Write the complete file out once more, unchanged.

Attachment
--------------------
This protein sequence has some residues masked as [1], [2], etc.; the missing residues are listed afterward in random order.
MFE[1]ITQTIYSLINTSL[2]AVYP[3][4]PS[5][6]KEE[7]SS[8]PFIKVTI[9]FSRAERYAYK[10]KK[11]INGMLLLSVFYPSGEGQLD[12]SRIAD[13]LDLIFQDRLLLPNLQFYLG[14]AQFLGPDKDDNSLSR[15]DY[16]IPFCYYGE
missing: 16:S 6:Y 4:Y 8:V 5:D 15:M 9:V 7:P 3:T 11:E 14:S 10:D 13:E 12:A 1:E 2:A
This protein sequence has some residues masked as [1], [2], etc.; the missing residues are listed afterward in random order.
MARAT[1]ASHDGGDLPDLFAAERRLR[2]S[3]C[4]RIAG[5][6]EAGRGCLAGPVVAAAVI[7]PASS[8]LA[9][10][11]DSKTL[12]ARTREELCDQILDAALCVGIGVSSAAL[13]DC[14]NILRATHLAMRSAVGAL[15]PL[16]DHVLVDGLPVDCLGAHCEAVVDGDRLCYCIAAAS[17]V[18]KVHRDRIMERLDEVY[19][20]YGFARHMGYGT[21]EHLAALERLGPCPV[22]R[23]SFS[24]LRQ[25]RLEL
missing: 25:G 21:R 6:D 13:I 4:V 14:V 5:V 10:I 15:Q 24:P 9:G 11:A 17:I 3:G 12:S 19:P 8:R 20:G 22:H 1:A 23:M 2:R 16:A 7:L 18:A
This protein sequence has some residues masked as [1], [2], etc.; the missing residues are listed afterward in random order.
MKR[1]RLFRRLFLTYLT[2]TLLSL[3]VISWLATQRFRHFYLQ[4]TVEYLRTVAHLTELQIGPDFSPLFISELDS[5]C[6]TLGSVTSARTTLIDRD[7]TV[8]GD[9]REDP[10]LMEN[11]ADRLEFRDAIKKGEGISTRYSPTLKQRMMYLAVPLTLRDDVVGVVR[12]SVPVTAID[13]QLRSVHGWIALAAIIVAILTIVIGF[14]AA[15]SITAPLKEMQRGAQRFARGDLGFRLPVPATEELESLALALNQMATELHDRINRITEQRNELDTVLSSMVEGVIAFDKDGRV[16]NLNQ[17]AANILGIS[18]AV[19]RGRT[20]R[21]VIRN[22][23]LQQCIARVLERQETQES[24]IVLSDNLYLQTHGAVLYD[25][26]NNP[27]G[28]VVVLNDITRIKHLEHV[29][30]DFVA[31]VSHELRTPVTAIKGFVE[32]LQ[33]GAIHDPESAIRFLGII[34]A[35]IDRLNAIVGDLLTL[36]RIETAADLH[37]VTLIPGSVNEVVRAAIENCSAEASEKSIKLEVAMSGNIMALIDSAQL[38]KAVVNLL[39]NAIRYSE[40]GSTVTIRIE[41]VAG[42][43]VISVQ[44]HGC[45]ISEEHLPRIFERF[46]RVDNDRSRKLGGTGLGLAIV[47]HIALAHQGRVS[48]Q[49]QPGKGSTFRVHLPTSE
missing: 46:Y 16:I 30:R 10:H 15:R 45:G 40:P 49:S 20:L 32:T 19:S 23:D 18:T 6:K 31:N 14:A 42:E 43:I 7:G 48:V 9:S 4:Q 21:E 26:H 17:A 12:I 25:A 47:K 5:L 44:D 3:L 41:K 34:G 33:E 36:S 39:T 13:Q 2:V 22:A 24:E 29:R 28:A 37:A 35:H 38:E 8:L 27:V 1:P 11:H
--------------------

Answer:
This protein sequence has some residues masked as [1], [2], etc.; the missing residues are listed afterward in random order.
MFE[1]ITQTIYSLINTSL[2]AVYP[3][4]PS[5][6]KEE[7]SS[8]PFIKVTI[9]FSRAERYAYK[10]KK[11]INGMLLLSVFYPSGEGQLD[12]SRIAD[13]LDLIFQDRLLLPNLQFYLG[14]AQFLGPDKDDNSLSR[15]DY[16]IPFCYYGE
missing: 16:S 6:Y 4:Y 8:V 5:D 15:M 9:V 7:P 3:T 11:E 14:S 10:D 13:E 12:A 1:E 2:A
This protein sequence has some residues masked as [1], [2], etc.; the missing residues are listed afterward in random order.
MARAT[1]ASHDGGDLPDLFAAERRLR[2]S[3]C[4]RIAG[5][6]EAGRGCLAGPVVAAAVI[7]PASS[8]LA[9][10][11]DSKTL[12]ARTREELCDQILDAALCVGIGVSSAAL[13]DC[14]NILRATHLAMRSAVGAL[15]PL[16]DHVLVDGLPVDCLGAHCEAVVDGDRLCYCIAAAS[17]V[18]KVHRDRIMERLDEVY[19][20]YGFARHMGYGT[21]EHLAALERLGPCPV[22]R[23]SFS[24]LRQ[25]RLEL
missing: 25:G 21:R 6:D 13:I 4:V 14:V 5:V 10:I 15:Q 24:P 9:G 11:A 17:I 3:G 12:S 19:P 8:R 20:G 22:H 1:A 23:M 2:R 16:A 7:L 18:A
This protein sequence has some residues masked as [1], [2], etc.; the missing residues are listed afterward in random order.
MKR[1]RLFRRLFLTYLT[2]TLLSL[3]VISWLATQRFRHFYLQ[4]TVEYLRTVAHLTELQIGPDFSPLFISELDS[5]C[6]TLGSVTSARTTLIDRD[7]TV[8]GD[9]REDP[10]LMEN[11]ADRLEFRDAIKKGEGISTRYSPTLKQRMMYLAVPLTLRDDVVGVVR[12]SVPVTAID[13]QLRSVHGWIALAAIIVAILTIVIGF[14]AA[15]SITAPLKEMQRGAQRFARGDLGFRLPVPATEELESLALALNQMATELHDRINRITEQRNELDTVLSSMVEGVIAFDKDGRV[16]NLNQ[17]AANILGIS[18]AV[19]RGRT[20]R[21]VIRN[22][23]LQQCIARVLERQETQES[24]IVLSDNLYLQTHGAVLYD[25][26]NNP[27]G[28]VVVLNDITRIKHLEHV[29][30]DFVA[31]VSHELRTPVTAIKGFVE[32]LQ[33]GAIHDPESAIRFLGII[34]A[35]IDRLNAIVGDLLTL[36]RIETAADLH[37]VTLIPGSVNEVVRAAIENCSAEASEKSIKLEVAMSGNIMALIDSAQL[38]KAVVNLL[39]NAIRYSE[40]GSTVTIRIE[41]VAG[42][43]VISVQ[44]HGC[45]ISEEHLPRIFERF[46]RVDNDRSRKLGGTGLGLAIV[47]HIALAHQGRVS[48]Q[49]QPGKGSTFRVHLPTSE
missing: 46:Y 16:I 30:R 10:H 15:R 45:G 40:P 49:S 20:L 32:T 19:S 23:D 18:T 6:K 31:N 14:A 42:E 43:I 7:G 48:V 9:S 4:Q 21:E 26:H 17:A 12:I 25:A 47:K 5:L 44:D 3:L 41:K 34:G 33:E 36:S 39:T 13:Q 2:V 22:A 24:E 29:R 28:A 37:A 35:H 38:E 8:L 27:V 1:P 11:H